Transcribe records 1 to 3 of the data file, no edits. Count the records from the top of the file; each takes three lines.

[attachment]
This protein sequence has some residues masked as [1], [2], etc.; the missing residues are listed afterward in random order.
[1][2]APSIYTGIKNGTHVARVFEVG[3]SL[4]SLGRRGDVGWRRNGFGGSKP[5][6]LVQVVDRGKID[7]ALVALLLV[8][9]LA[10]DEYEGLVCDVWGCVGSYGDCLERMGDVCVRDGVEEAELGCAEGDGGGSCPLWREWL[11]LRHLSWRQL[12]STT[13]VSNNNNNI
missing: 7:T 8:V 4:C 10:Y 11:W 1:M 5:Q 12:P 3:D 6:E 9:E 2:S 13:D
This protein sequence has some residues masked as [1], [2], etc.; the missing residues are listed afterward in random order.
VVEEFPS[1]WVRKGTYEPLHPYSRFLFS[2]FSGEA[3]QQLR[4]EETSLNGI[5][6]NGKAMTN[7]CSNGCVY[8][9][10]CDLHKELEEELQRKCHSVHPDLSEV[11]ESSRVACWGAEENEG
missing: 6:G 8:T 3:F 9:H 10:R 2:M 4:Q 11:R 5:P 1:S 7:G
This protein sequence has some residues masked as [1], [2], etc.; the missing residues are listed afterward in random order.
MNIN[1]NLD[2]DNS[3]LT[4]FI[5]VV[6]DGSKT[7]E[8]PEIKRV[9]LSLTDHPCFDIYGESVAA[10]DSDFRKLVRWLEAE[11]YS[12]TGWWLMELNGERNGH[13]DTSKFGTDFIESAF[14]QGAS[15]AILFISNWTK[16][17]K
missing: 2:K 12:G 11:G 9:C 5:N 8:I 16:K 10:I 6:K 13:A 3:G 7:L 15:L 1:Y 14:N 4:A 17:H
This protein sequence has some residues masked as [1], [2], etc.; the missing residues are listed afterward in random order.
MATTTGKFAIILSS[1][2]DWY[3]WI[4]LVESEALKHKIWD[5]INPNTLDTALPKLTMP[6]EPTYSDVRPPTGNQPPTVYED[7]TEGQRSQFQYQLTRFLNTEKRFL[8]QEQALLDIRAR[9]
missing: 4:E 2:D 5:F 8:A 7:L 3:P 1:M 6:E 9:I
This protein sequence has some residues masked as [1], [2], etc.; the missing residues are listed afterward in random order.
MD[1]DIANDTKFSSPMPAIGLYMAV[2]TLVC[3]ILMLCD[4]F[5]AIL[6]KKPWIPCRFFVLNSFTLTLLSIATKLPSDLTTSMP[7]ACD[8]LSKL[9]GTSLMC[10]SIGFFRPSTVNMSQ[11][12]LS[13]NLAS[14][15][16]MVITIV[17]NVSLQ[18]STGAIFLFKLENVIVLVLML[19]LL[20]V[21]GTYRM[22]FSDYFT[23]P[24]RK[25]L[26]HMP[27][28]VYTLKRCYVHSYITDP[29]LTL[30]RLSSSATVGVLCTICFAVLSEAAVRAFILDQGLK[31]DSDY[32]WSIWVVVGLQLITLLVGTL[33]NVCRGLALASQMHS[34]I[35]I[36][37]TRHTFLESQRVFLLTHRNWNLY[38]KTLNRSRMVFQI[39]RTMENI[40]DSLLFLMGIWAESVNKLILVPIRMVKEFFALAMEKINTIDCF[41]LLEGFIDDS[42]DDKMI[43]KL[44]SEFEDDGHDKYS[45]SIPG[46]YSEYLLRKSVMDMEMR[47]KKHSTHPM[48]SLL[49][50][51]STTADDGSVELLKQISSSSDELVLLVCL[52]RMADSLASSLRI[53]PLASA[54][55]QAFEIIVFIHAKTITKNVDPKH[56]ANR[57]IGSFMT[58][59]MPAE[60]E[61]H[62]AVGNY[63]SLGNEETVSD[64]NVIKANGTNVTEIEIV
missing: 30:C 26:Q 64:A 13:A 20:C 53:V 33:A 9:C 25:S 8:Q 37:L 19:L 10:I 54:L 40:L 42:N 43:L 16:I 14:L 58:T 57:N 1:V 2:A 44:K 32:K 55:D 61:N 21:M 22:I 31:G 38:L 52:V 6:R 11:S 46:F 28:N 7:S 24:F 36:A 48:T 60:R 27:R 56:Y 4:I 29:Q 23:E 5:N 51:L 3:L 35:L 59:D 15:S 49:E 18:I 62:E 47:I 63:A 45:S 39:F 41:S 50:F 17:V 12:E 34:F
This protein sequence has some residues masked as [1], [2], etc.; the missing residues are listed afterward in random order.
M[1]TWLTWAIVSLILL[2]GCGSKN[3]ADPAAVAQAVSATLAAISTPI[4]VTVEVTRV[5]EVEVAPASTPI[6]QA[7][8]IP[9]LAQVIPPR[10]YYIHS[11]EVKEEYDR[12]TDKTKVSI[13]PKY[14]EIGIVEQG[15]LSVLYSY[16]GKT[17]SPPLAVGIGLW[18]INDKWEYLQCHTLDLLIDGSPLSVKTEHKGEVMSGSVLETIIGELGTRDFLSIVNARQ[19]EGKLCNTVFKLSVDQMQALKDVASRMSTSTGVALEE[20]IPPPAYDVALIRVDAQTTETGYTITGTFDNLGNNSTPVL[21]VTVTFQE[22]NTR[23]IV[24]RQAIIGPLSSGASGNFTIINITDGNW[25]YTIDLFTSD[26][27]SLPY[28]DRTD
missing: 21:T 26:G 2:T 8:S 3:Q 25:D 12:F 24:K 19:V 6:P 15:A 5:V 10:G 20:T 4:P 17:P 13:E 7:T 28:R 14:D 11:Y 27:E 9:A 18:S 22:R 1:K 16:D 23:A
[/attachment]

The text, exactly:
This protein sequence has some residues masked as [1], [2], etc.; the missing residues are listed afterward in random order.
[1][2]APSIYTGIKNGTHVARVFEVG[3]SL[4]SLGRRGDVGWRRNGFGGSKP[5][6]LVQVVDRGKID[7]ALVALLLV[8][9]LA[10]DEYEGLVCDVWGCVGSYGDCLERMGDVCVRDGVEEAELGCAEGDGGGSCPLWREWL[11]LRHLSWRQL[12]STT[13]VSNNNNNI
missing: 7:T 8:V 4:C 10:Y 11:W 1:M 5:Q 12:P 3:D 6:E 9:E 2:S 13:D
This protein sequence has some residues masked as [1], [2], etc.; the missing residues are listed afterward in random order.
VVEEFPS[1]WVRKGTYEPLHPYSRFLFS[2]FSGEA[3]QQLR[4]EETSLNGI[5][6]NGKAMTN[7]CSNGCVY[8][9][10]CDLHKELEEELQRKCHSVHPDLSEV[11]ESSRVACWGAEENEG
missing: 6:G 8:T 3:F 9:H 10:R 2:M 4:Q 11:R 5:P 1:S 7:G
This protein sequence has some residues masked as [1], [2], etc.; the missing residues are listed afterward in random order.
MNIN[1]NLD[2]DNS[3]LT[4]FI[5]VV[6]DGSKT[7]E[8]PEIKRV[9]LSLTDHPCFDIYGESVAA[10]DSDFRKLVRWLEAE[11]YS[12]TGWWLMELNGERNGH[13]DTSKFGTDFIESAF[14]QGAS[15]AILFISNWTK[16][17]K
missing: 2:K 12:G 11:G 9:C 5:N 8:I 16:K 10:I 6:K 13:A 3:G 7:L 15:L 1:Y 14:N 4:A 17:H